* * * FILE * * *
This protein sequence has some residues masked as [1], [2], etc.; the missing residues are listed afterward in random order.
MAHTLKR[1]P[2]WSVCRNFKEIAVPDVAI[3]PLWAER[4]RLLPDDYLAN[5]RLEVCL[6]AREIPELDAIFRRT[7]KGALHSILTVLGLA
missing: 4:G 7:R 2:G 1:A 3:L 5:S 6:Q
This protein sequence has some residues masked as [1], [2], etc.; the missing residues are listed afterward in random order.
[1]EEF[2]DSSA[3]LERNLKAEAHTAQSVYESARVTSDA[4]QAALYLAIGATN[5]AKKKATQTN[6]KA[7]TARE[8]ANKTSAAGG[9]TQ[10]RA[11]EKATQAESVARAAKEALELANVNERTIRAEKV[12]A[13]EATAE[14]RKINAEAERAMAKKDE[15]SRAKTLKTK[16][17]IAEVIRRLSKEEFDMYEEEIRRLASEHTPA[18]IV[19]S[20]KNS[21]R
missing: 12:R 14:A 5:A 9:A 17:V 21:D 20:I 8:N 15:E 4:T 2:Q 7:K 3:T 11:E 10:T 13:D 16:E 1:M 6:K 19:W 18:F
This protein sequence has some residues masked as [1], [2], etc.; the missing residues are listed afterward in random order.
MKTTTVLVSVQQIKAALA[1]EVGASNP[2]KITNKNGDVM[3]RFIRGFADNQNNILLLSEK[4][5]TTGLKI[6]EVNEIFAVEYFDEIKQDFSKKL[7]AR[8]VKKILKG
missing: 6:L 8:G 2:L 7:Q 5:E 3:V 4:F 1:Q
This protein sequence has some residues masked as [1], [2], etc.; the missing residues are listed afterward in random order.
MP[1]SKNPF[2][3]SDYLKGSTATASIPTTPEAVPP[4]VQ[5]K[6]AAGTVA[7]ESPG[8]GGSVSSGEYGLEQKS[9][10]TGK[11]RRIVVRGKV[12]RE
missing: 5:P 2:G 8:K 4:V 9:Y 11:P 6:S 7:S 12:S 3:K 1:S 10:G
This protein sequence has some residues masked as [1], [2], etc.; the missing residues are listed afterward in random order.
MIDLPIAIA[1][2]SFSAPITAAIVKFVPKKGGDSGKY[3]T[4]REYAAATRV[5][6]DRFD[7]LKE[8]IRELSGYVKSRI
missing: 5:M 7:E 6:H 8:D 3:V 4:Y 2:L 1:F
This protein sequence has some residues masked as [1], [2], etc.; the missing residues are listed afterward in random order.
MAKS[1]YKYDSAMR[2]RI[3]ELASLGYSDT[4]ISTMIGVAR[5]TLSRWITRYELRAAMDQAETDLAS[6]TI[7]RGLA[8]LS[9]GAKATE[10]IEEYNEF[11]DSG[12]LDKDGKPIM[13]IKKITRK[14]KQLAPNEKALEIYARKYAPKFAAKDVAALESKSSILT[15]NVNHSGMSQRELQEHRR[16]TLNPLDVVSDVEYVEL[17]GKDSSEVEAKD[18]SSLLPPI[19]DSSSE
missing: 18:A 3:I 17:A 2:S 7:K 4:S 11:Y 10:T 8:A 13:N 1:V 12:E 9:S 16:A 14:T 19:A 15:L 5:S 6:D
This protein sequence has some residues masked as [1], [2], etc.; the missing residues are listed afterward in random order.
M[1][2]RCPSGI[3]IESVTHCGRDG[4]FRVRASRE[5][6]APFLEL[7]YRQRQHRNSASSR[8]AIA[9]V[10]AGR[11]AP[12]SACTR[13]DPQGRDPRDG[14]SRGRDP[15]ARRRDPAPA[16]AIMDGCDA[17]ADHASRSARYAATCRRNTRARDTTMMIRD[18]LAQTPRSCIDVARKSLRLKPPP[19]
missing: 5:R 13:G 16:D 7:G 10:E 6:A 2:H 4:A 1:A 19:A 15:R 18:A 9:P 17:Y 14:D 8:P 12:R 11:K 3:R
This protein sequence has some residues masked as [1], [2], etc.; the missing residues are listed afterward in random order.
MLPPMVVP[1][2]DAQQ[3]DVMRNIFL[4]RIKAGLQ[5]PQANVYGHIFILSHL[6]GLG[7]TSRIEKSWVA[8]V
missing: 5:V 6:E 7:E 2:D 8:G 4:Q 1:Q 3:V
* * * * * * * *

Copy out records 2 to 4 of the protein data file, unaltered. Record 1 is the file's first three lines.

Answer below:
This protein sequence has some residues masked as [1], [2], etc.; the missing residues are listed afterward in random order.
[1]EEF[2]DSSA[3]LERNLKAEAHTAQSVYESARVTSDA[4]QAALYLAIGATN[5]AKKKATQTN[6]KA[7]TARE[8]ANKTSAAGG[9]TQ[10]RA[11]EKATQAESVARAAKEALELANVNERTIRAEKV[12]A[13]EATAE[14]RKINAEAERAMAKKDE[15]SRAKTLKTK[16][17]IAEVIRRLSKEEFDMYEEEIRRLASEHTPA[18]IV[19]S[20]KNS[21]R
missing: 12:R 14:A 5:A 9:A 17:V 21:D 20:I 8:N 15:E 4:T 2:Q 7:K 3:T 11:E 10:T 13:D 16:E 1:M 6:K 19:W 18:F
This protein sequence has some residues masked as [1], [2], etc.; the missing residues are listed afterward in random order.
MKTTTVLVSVQQIKAALA[1]EVGASNP[2]KITNKNGDVM[3]RFIRGFADNQNNILLLSEK[4][5]TTGLKI[6]EVNEIFAVEYFDEIKQDFSKKL[7]AR[8]VKKILKG
missing: 6:L 8:G 2:L 7:Q 5:E 3:V 4:F 1:Q
This protein sequence has some residues masked as [1], [2], etc.; the missing residues are listed afterward in random order.
MP[1]SKNPF[2][3]SDYLKGSTATASIPTTPEAVPP[4]VQ[5]K[6]AAGTVA[7]ESPG[8]GGSVSSGEYGLEQKS[9][10]TGK[11]RRIVVRGKV[12]RE
missing: 5:P 2:G 8:K 4:V 9:Y 11:P 6:S 7:S 12:S 3:K 1:S 10:G